Med carts with no drawers

  1. Long time reader, first time poster. So I need some advice. Our facility is switching out our computer+scanner+med carts, from huge, heavy, hard to push things with several drawers each (for separating patient meds into 6 drawers plus a larger supply drawer for primary and secondary IV tubing, alcohol wipes, labels, syringes, needles, filter needles, medicine cups, 2x2s, stopcocks, curos for peripheral IVs and central lines, etc).... to these really light computers with scanners. But no drawers. Word of mouth from our director (I need to check if policy has changed or has no mention) is to go back to med room for each patient compared to previously loading up according to the eMAR, and returning for only as needed extras or insulins, another IV bag, etc. With 6-7 patients receiving oral meds, IV antibiotics, IV bags, and pain/nausea meds PRN, we are not too sure how that's going to affect workload. And safety for all.

    And ignoring that part, how to keep the meds safe? We are a medsurg floor in a big hospital, so meds are in single dose packets. But without a drawer, they just sit on the flat top of the workstation. In perfect world, fine. But they're going to roll or slip off. And we can't be with them from med room to administering in patient room 100%. What do we do if a family member approaches as asks for water, or an emesis basin for another patient while we are in the hallway? Or what if I am in a patient room with them and family, and they ask to go to the restroom? How can I help the patient while leaving the meds exposed on the cart, opened or unopened? What if there's a narcotic? What if I am drawing vial or preparing to give an oral narcotic or patch like Fentanyl and a bed alarm goes on down the hall? Before, we could drop in a drawer, push to automatically lock, and scramble to find patient before they fell. I can't leave it on top, can't be like "here take this!" and wait, nor shove it in my pocket, or waste time taking the cart when we keep our patients safe by literally running to a bed alarm (which isn't going to help since it's loose on top, or open in a cup if I got that far).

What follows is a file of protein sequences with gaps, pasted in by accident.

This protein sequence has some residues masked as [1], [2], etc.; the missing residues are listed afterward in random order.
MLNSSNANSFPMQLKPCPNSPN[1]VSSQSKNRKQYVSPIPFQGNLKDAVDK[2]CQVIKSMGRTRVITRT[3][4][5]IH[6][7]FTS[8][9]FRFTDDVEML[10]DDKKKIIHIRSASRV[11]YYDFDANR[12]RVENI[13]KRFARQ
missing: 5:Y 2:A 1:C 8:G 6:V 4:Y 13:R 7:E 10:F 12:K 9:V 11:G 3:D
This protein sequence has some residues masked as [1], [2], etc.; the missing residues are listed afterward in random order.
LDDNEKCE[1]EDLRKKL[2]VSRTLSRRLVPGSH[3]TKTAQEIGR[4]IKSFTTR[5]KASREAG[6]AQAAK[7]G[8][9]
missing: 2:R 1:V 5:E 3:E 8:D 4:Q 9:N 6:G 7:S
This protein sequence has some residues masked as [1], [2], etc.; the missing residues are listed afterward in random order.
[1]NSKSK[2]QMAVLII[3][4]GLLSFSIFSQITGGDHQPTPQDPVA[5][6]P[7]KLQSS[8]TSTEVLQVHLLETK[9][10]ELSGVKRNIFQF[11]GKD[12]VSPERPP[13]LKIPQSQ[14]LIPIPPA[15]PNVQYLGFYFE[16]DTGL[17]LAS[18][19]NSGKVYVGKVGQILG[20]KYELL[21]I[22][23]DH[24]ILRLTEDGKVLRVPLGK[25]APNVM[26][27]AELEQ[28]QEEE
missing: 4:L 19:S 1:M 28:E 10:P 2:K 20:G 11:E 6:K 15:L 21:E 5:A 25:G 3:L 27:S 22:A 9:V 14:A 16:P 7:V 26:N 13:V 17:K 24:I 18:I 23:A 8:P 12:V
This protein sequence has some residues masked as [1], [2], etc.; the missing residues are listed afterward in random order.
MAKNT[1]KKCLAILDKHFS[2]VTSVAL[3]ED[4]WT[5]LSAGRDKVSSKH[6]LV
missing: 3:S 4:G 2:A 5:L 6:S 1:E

Besides writing to our director laying out some of these concerns, and finding one article to print out about workflow with carts that have lockable drawers or none concerning going back and forth, what can we do in the meantime? Oh yeah, the carts have an open basket near the floor we have some few supplies in ziplock bags, but a lot less than before, so we'll still have to make extra trips to med/supply room even then.
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    About Astral Walker

    Joined: Sep '18; Posts: 7; Likes: 5

    23 Comments

  3. by   JKL33
    Quote from Astral Walker
    And we can't be with them from med room to administering in patient room 100%.
    My guess is that this is about to change. It will have to and you should make sure that it does, since you will no longer have a means of securing the medication.

    I haven't seen a med cart on a regular hospital floor in years, so maybe others who are doing things the way your place does will chime in. In places I'm familiar with, going back and forth to the med room/dispensing machine patient by patient is exactly what is done.

    DO NOT leave meds unattended for bed alarms or someone's water refill or anything other than a code blue level emergency. Just don't do it.

    Word of wisdom: You are not going to change what has been decided by any rationale you can possibly give. The only thing you can do is follow the new procedure. Your words of alarm and concern will be taken as a sign that you are averse to change. And the truth is, some of your concern is likely for nothing. It'll be okay. As far as I can tell your new method will be what everyone else has been doing as long as I've been a nurse.
  4. by   beekee
    We don't use med carts in the hospital I work at. We get the meds from the Pyxis and scan using a computer in the room. As for supplies, I plan ahead. If I'm hanging an IV, I bring tubing, curios, and a flush. If I'm giving an IM injection, I grab a syringe, alcohol wipe, etc. We have locked drawers in the patients' rooms, where we keep things like inhalers and insulin pens. We usually keep a stash diabetes supplies in the drawer too, if needed. Yup, you'll need to go back and forth for PRNs. It's not too bad. You'll learn to be more proactive.

    If you are in the room and the patient asks to use the restroom, hopefully there's a locked drawer you can throw stuff in if needed. If not, definitely suggest it to your manager.

    As for bed alarms, I don't get them if I'm pulling or administering meds. Maybe that's a bad attitude, but I can only do so much. If the alarm is going off for a long time, I might put the meds in a locked drawer and check it out. But, if I'm with a patient, I try to be with that patient. I can't be everywhere.

    If a family asks for something in the hall, I tell them I'm busy right now but I will be back in 10 minutes to address their concerns. If it's an emergency, then yeah, the meds are going in my pocket.

    This change will take some getting use to, but it's totally doable. Good riddance to the heavy carts!
  5. by   mtmkjr
    I feel the frustration as well.